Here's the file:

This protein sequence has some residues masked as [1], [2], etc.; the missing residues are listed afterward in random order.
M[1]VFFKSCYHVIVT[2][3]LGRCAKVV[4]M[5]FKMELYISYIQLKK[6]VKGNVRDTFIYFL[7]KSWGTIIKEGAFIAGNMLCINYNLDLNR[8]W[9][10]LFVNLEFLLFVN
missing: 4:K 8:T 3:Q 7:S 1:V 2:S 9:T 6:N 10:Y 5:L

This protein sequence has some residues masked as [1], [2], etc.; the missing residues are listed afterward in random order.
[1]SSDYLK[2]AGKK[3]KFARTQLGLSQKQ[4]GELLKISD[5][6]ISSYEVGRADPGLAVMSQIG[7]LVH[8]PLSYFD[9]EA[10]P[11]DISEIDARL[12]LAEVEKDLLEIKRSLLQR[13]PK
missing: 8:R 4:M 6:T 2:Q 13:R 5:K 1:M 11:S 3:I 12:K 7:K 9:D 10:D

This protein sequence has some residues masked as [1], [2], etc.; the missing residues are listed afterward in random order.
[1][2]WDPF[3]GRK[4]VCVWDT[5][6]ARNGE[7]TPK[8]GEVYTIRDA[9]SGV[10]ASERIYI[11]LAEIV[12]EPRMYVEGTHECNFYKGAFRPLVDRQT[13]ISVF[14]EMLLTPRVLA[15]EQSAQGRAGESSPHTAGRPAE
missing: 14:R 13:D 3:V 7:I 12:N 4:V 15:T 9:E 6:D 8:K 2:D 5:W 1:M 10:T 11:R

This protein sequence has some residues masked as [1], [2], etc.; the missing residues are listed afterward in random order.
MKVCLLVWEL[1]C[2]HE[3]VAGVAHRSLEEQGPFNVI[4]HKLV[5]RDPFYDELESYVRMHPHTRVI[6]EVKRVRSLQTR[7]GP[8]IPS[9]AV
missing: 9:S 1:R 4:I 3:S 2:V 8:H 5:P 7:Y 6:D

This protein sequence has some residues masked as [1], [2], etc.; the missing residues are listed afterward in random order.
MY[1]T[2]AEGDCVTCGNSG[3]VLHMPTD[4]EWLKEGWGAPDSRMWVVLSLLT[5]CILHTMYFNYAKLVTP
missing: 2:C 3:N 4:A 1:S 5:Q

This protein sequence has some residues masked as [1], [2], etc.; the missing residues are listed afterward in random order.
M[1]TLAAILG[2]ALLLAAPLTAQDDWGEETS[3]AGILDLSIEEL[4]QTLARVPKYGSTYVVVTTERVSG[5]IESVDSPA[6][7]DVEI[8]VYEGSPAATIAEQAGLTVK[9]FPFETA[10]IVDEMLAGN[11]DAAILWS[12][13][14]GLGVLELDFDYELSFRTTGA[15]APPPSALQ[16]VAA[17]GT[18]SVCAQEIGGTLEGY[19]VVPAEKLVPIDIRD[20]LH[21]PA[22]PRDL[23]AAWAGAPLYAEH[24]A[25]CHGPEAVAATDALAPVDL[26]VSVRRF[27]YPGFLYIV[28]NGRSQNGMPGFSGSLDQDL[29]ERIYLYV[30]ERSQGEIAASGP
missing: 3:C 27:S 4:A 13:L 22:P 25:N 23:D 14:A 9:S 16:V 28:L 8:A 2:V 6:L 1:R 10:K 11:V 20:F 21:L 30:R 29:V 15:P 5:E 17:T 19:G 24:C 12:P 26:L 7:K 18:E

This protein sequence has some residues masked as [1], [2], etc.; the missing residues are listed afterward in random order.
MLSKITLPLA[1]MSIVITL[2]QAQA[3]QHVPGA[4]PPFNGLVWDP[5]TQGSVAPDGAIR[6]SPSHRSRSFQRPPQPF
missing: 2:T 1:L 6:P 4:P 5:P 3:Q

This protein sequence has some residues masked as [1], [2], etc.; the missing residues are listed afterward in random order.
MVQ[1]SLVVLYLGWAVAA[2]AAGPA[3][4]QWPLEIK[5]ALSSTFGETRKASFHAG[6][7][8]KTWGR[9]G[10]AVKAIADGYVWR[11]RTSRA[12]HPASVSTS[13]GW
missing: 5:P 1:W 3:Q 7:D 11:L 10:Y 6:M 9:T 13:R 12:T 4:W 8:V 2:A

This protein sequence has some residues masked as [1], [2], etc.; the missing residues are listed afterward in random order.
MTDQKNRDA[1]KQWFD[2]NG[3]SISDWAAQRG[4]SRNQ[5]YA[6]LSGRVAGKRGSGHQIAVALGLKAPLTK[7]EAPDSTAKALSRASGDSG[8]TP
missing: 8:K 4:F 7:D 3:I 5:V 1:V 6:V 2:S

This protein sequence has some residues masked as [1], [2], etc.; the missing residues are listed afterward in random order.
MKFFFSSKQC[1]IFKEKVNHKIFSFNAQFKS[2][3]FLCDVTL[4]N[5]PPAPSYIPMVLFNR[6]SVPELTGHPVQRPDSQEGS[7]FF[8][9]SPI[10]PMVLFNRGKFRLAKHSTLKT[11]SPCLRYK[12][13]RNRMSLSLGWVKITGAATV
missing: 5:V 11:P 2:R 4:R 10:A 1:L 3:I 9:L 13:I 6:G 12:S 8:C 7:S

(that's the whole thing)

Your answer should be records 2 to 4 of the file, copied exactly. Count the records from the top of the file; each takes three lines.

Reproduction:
This protein sequence has some residues masked as [1], [2], etc.; the missing residues are listed afterward in random order.
[1]SSDYLK[2]AGKK[3]KFARTQLGLSQKQ[4]GELLKISD[5][6]ISSYEVGRADPGLAVMSQIG[7]LVH[8]PLSYFD[9]EA[10]P[11]DISEIDARL[12]LAEVEKDLLEIKRSLLQR[13]PK
missing: 8:R 4:M 6:T 2:Q 13:R 5:K 1:M 11:S 3:I 12:K 7:K 9:D 10:D

This protein sequence has some residues masked as [1], [2], etc.; the missing residues are listed afterward in random order.
[1][2]WDPF[3]GRK[4]VCVWDT[5][6]ARNGE[7]TPK[8]GEVYTIRDA[9]SGV[10]ASERIYI[11]LAEIV[12]EPRMYVEGTHECNFYKGAFRPLVDRQT[13]ISVF[14]EMLLTPRVLA[15]EQSAQGRAGESSPHTAGRPAE
missing: 14:R 13:D 3:V 7:I 12:N 4:V 15:T 9:E 6:D 8:K 2:D 5:W 1:M 10:T 11:R

This protein sequence has some residues masked as [1], [2], etc.; the missing residues are listed afterward in random order.
MKVCLLVWEL[1]C[2]HE[3]VAGVAHRSLEEQGPFNVI[4]HKLV[5]RDPFYDELESYVRMHPHTRVI[6]EVKRVRSLQTR[7]GP[8]IPS[9]AV
missing: 9:S 1:R 4:I 3:S 2:V 8:H 5:P 7:Y 6:D